Four people are dead in two separate accidents in Central Ohio. In Pataskala, investigators say a head-on collision on East Broad took three lives. One vehicle crossed the center line. Early this morning, the driver of a pick-up truck was killed when he slammed into a tree in a residential area south of Route 104 [...]
“Short North Posse” Targeted In Latest Drug Roundup
Members of an alleged gang with 2-decade-old roots in Columbus have been charged with drug dealing, illegal weapons possession and money laundering, state and federal authorities announced Wednesday.
Many of the 22 defendants are relatives of original members of the Short North Posse, including sons and daughters, said assistant U.S. attorney Dave DeVillers.
The gang, dating to the 1990s, distributed drugs including crack cocaine throughout Ohio and in other states, and recruited individuals from elsewhere to join the gang’s operations in central Ohio, DeVillers said.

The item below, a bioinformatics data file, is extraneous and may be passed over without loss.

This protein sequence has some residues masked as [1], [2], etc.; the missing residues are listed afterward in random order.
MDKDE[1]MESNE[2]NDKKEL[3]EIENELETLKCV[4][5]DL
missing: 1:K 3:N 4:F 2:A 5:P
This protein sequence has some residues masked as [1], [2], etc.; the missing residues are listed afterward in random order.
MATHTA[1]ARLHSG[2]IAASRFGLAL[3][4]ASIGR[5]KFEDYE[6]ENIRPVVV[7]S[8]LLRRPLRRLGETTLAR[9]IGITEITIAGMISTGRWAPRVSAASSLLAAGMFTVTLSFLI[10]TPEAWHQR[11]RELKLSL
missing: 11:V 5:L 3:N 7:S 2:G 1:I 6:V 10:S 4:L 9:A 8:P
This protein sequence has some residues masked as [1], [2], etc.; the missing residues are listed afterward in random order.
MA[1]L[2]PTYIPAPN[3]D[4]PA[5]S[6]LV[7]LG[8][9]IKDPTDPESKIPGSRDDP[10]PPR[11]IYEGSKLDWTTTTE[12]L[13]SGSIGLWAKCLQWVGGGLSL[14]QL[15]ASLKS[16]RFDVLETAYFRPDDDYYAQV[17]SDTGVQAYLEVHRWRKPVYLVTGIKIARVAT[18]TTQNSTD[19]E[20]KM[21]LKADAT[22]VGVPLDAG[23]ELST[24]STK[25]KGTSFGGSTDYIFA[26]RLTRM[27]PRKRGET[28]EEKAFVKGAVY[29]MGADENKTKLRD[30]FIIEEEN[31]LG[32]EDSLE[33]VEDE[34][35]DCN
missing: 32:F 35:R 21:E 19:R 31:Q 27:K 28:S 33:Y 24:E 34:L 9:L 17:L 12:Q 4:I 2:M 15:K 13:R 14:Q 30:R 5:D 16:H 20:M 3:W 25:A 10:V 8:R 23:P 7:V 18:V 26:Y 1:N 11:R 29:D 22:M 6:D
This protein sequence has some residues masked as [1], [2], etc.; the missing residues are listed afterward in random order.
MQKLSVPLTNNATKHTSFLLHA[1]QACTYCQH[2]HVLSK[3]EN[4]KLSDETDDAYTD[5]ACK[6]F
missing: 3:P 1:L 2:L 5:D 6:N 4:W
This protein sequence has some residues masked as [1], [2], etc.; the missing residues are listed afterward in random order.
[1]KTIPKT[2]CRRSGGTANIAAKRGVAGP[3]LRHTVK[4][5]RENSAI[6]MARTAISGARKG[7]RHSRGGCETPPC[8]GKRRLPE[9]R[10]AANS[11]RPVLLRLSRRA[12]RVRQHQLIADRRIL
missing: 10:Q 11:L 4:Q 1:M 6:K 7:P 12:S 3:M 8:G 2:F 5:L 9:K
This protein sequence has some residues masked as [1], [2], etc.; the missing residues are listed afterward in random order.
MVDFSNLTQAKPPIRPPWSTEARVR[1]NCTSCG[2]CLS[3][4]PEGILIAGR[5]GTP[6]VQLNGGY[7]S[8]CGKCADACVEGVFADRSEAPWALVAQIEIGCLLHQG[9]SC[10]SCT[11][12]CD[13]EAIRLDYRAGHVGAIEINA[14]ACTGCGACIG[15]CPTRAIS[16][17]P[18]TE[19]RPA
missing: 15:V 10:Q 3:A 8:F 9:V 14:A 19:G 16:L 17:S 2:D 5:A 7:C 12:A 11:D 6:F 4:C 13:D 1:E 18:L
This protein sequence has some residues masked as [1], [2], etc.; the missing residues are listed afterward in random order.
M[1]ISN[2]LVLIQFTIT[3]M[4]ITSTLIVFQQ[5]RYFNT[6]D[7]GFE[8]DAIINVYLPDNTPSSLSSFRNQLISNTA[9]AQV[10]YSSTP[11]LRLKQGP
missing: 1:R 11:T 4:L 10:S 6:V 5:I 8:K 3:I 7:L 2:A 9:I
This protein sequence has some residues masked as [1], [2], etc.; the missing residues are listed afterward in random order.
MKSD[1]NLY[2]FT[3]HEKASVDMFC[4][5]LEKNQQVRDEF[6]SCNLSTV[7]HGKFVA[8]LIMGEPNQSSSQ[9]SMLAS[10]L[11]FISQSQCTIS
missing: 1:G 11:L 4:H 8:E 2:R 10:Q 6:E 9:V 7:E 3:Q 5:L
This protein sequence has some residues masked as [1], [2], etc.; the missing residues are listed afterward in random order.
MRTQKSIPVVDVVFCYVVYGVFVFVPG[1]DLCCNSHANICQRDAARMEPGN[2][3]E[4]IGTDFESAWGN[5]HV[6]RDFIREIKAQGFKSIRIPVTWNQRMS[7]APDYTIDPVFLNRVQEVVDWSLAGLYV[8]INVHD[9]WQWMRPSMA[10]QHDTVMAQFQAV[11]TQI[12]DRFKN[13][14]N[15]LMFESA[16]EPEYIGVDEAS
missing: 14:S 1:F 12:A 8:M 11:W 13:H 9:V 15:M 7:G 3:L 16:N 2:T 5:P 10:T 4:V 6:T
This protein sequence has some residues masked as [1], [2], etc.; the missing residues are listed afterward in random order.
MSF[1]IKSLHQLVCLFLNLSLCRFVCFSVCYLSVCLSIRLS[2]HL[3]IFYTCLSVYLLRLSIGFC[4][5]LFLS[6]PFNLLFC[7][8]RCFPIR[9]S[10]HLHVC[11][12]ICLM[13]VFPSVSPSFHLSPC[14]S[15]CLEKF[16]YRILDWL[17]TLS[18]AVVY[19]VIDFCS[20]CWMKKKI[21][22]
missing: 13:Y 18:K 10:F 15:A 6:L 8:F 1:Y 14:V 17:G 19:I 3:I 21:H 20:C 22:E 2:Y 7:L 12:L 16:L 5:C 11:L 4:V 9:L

“There are a lot of tentacles to this case,” he said.
The Short North district north of downtown is now a vibrant shopping and restaurant district, but it was a run-down and at times dangerous area before the first gang crackdown in the 1990s.
Columbus police chief Kim Jacobs said the charges are part of keeping that area safe.
“We will continue to go after that posse or any other group of people that want to impose their will over the citizens who want to just live there quietly and peacefully and crime free,” Jacobs said.
The defendants are charged with conspiring to distribute cocaine, oxycodone, crack cocaine and marijuana. The federal indictments announced Wednesday also charge defendants with illegal possession of firearms and illegal travel to support racketeering and money laundering.
Additional money laundering charges allege the defendants used the Columbus casino to disguise thousands of dollars in illegal drug profits. Defendants are also accused of using weapons to protect their operation.
Several of the defendants were in custody Wednesday.
Columbus, Franklin County and federal authorities say the indictments cap a yearlong investigation.